Chris Pounder has an article on the subject:
In summary, most of the important features of USA-style, security breach notification law are now embedded into the guiding Principles of the Data Protection Act. Organisations risk being fined if they carelessly loose personal data or fail to encrypt personal data when they should have done. Individuals are protected because they have simple and free access to the Information Commissioner, who has powers to investigate any complaint and fine. Compensation for aggrieved individuals could arise from any significant security lapse.
In other words, all the features of a security breach notification law are now found in existing data protection legislation. (“Why we don’t need a security breach notification law in the UK.”)
It’s an interesting analysis that breaches are already covered, and I think he’s probably right. However, he’s not certainly right. Attorneys are paid (in part) to argue, and I think most decent attorneys could construct an argument that the law is unclear.
I think there are two strong reasons to support a breach disclosure law: clarity and learning.
The argument for clarity is just that: the law may not be clear, and it will save U.K. organizations money to have a simple, clear law on the subject. (It can’t cost more for notifications, because that cost, according to Pounder, is already present. Similarly, there’s no increase in liability, that cost is already present.) But with a clear law, attorneys can’t charge as much for analysis.
The second reason for a law is to charge a public agency with collecting and sharing information about what happened and why.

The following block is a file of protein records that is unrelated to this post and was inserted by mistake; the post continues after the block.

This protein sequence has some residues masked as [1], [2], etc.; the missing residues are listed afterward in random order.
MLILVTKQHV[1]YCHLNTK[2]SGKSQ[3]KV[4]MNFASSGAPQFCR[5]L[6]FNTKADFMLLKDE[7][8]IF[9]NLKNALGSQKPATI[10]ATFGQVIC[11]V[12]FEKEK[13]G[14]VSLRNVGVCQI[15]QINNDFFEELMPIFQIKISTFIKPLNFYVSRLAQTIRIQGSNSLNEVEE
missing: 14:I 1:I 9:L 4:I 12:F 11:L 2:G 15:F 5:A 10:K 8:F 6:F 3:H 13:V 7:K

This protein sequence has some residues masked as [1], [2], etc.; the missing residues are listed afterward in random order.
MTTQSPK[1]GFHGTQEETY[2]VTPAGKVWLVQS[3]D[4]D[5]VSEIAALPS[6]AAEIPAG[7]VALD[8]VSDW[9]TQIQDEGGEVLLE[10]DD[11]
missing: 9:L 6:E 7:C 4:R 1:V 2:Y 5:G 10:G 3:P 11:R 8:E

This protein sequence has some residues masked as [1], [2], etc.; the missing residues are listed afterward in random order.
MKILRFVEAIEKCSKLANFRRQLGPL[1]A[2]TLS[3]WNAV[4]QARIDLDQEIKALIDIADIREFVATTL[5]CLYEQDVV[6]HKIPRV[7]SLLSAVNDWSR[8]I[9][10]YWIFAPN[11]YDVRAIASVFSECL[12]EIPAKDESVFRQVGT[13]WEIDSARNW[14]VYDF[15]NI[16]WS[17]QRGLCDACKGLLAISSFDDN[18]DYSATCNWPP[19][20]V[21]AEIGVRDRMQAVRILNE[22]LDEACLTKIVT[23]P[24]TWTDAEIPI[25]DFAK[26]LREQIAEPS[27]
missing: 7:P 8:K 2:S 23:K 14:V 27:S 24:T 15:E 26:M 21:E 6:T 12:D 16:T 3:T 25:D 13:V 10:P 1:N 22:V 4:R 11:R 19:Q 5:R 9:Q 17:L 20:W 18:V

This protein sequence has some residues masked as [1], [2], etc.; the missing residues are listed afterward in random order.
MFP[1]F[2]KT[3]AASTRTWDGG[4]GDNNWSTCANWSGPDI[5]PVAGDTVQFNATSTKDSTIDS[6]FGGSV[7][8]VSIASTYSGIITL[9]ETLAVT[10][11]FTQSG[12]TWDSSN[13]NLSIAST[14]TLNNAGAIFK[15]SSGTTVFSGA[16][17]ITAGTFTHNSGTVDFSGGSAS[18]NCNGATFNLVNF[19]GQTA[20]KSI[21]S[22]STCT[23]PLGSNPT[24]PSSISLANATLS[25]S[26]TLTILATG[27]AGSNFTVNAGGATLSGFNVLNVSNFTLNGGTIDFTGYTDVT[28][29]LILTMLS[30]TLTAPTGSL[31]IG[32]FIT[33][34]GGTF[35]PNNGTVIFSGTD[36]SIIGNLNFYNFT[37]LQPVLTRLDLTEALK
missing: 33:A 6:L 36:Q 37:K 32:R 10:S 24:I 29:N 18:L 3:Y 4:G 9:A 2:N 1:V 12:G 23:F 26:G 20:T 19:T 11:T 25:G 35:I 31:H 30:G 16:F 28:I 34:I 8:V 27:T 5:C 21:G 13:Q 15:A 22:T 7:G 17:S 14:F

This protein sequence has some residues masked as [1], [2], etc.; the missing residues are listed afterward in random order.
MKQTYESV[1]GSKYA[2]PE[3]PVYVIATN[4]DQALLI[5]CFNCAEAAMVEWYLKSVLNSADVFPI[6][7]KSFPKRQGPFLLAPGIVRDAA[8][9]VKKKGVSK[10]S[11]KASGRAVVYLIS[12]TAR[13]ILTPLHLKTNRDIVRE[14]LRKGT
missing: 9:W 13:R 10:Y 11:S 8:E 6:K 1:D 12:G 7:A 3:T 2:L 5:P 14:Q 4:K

As organizations go through this pain, we should learn from it. Not learning from it entails going through it again and again.
There’s a third reason, which is that even in the case of clear law, which exists in the US, only 3 of 21 retailers breached had told their customers. (Based on a Gartner survey, n=50.)
[Gartner analyst Avivah] Litan didn’t know whether the retailers had broken state laws by not informing their customers of the breaches, but she said it was a possibility. Some of the breaches may have happened before applicable state laws were in effect. (“Most Retailer Breaches Are Not Disclosed, Gartner Says.”)
Update: A friend in the UK pointed out privately that I could have been clearer about the evolution of common law, and how decisions establish law. The UK has not yet had many official rulings, and so both the law and practice are evolving rapidly. Their courts and regulators may look to other countries for guidance, and find that prompt notification is essential, both under many US laws and under evolving Canadian jurisprudence. For example, the “[British Columbia Office of Information Privacy Commissioner] says 41 days too long for breach notification.”